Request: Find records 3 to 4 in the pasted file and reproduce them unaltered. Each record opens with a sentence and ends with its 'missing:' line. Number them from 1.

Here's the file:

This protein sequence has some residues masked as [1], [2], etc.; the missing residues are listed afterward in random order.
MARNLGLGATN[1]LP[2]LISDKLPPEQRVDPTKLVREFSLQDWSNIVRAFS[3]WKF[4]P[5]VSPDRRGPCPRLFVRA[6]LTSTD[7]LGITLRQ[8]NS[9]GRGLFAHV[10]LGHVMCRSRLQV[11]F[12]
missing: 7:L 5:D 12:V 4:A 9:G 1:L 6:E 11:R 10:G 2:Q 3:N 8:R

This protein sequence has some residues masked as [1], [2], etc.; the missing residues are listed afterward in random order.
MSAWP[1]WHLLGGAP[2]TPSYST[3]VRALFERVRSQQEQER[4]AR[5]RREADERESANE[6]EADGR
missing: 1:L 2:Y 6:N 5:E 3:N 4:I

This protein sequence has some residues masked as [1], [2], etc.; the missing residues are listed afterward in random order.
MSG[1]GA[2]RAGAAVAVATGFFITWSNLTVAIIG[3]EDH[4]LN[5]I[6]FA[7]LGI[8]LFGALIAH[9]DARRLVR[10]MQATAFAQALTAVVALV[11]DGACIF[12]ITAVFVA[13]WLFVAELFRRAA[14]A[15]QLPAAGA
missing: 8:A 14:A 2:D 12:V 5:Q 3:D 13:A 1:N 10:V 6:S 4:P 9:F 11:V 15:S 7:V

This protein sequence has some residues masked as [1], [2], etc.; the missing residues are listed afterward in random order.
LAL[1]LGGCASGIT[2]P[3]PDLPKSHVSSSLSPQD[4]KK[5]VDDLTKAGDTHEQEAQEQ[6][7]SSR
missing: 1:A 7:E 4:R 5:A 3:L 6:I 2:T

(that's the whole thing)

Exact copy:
This protein sequence has some residues masked as [1], [2], etc.; the missing residues are listed afterward in random order.
MSG[1]GA[2]RAGAAVAVATGFFITWSNLTVAIIG[3]EDH[4]LN[5]I[6]FA[7]LGI[8]LFGALIAH[9]DARRLVR[10]MQATAFAQALTAVVALV[11]DGACIF[12]ITAVFVA[13]WLFVAELFRRAA[14]A[15]QLPAAGA
missing: 8:A 14:A 2:D 12:V 5:Q 3:D 13:A 1:N 10:V 6:S 4:P 9:F 11:V 15:S 7:V

This protein sequence has some residues masked as [1], [2], etc.; the missing residues are listed afterward in random order.
LAL[1]LGGCASGIT[2]P[3]PDLPKSHVSSSLSPQD[4]KK[5]VDDLTKAGDTHEQEAQEQ[6][7]SSR
missing: 1:A 7:E 4:R 5:A 3:L 6:I 2:T